Apple Inc. has placed its Taiwanese manufacturing partner Pegatron Corp. on probation after discovering labor violations, and has said that it will not give them any business until a corrective action is completed, according to a report by Bloomberg.
Pegatron is one of just a handful of partners Apple relies on globally to assemble marquee products such as the iPhone.
Employees are also said to have lived in substandard dormitories, as well as working significantly longer hours than was claimed. Some of these tactics involved falsifying paperwork and deliberately misclassifying students who are a part of the work-study program.
Apple iPhone assembler Pegatron will reportedly receive no new business from the Cupertino company until it takes action to prevent student labor violations. Pegatron "went to extraordinary lengths" to cover this up, Apple said.
A 2012 audit of Foxconn commissioned by Apple alleged that workplace accidents may be common and that some workers considered their overtime pay insufficient.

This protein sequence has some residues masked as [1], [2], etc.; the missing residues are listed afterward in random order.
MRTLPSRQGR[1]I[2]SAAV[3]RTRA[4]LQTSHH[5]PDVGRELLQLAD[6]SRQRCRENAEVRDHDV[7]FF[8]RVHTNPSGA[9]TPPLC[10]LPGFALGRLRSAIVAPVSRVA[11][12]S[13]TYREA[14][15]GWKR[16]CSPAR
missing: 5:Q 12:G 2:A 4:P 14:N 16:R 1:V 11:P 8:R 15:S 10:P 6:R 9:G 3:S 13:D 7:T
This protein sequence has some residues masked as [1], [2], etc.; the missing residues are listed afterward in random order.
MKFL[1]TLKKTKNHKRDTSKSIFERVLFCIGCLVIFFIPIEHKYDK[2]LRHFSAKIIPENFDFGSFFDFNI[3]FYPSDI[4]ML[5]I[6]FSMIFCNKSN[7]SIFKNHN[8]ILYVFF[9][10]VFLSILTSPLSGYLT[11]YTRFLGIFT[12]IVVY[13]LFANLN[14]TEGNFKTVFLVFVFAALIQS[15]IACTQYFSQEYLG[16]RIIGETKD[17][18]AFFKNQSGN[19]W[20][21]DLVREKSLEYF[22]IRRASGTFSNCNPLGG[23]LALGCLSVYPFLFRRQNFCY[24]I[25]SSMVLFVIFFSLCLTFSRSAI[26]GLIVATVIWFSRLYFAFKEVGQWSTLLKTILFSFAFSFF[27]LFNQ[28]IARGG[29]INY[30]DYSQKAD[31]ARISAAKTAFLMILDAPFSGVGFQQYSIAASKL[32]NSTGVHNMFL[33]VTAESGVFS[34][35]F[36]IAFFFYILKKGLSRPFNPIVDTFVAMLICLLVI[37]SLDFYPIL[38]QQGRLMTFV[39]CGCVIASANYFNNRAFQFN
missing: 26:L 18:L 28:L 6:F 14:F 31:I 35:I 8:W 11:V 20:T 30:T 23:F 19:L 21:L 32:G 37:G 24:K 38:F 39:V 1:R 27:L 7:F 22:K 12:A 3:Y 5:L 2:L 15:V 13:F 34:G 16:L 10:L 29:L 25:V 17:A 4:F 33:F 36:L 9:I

Shares of the Taipei-based electronics company fell swiftly in late Monday trading. The contract manufacturer said that the violations occurred at its campuses in Shanghai and Kunshan and that students working overtime, night shifts and in positions not related to their major were "not in compliance with local rules and regulations".
"Pegatron's current iPhone business should not be affected".
In 2014, a BBC investigation found that conditions at a Pegatron production line for the iPhone 6 frequently violated Apple's promises to protect workers.
The US technology giant had said that Pegatron had mis-classified student workers and falsified paperwork to disguise the violations.
Apple spent years upbraiding manufacturers after a rash of suicides at main partner Foxconn in 2010 provoked outrage over the harsh working environments in which its upscale gadgets were made.
"Upon detection of this inconsistency, we immediately withdrew student workers from production taxes and provided all necessary support with our client and third-party experts to make the appropriate arrangements for their return to their homes or schools".
It said it has taken "quick action" to strengthen its procedures, and will adherence to the code of conduct to metrics used to evaluate senior management.